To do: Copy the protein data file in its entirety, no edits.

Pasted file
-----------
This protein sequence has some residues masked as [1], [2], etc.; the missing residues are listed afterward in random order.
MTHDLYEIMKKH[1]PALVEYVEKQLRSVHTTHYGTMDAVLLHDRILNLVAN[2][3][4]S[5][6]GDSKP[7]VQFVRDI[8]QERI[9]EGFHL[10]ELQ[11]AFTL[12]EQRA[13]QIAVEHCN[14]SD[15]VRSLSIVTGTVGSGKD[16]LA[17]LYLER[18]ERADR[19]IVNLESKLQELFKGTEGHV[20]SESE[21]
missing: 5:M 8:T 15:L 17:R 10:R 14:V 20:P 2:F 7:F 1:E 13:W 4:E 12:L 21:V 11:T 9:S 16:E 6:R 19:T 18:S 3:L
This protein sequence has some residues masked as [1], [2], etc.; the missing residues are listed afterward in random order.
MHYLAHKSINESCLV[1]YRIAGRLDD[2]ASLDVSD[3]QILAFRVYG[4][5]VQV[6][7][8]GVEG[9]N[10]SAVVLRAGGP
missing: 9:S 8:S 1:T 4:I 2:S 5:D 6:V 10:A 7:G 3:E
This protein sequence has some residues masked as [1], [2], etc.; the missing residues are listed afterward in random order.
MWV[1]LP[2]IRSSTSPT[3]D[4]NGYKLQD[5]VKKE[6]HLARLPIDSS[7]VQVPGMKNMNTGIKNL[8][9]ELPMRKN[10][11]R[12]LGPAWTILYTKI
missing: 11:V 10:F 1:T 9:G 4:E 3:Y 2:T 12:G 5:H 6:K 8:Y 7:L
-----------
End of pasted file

This protein sequence has some residues masked as [1], [2], etc.; the missing residues are listed afterward in random order.
MTHDLYEIMKKH[1]PALVEYVEKQLRSVHTTHYGTMDAVLLHDRILNLVAN[2][3][4]S[5][6]GDSKP[7]VQFVRDI[8]QERI[9]EGFHL[10]ELQ[11]AFTL[12]EQRA[13]QIAVEHCN[14]SD[15]VRSLSIVTGTVGSGKD[16]LA[17]LYLER[18]ERADR[19]IVNLESKLQELFKGTEGHV[20]SESE[21]
missing: 5:M 8:T 15:L 17:R 10:R 14:V 20:P 2:F 7:F 1:E 13:W 4:E 12:L 21:V 11:T 9:S 16:E 6:R 19:T 18:S 3:L
This protein sequence has some residues masked as [1], [2], etc.; the missing residues are listed afterward in random order.
MHYLAHKSINESCLV[1]YRIAGRLDD[2]ASLDVSD[3]QILAFRVYG[4][5]VQV[6][7][8]GVEG[9]N[10]SAVVLRAGGP
missing: 9:S 8:S 1:T 4:I 2:S 5:D 6:V 10:A 7:G 3:E
This protein sequence has some residues masked as [1], [2], etc.; the missing residues are listed afterward in random order.
MWV[1]LP[2]IRSSTSPT[3]D[4]NGYKLQD[5]VKKE[6]HLARLPIDSS[7]VQVPGMKNMNTGIKNL[8][9]ELPMRKN[10][11]R[12]LGPAWTILYTKI
missing: 11:V 10:F 1:T 9:G 4:E 3:Y 2:T 12:G 5:H 6:K 8:Y 7:L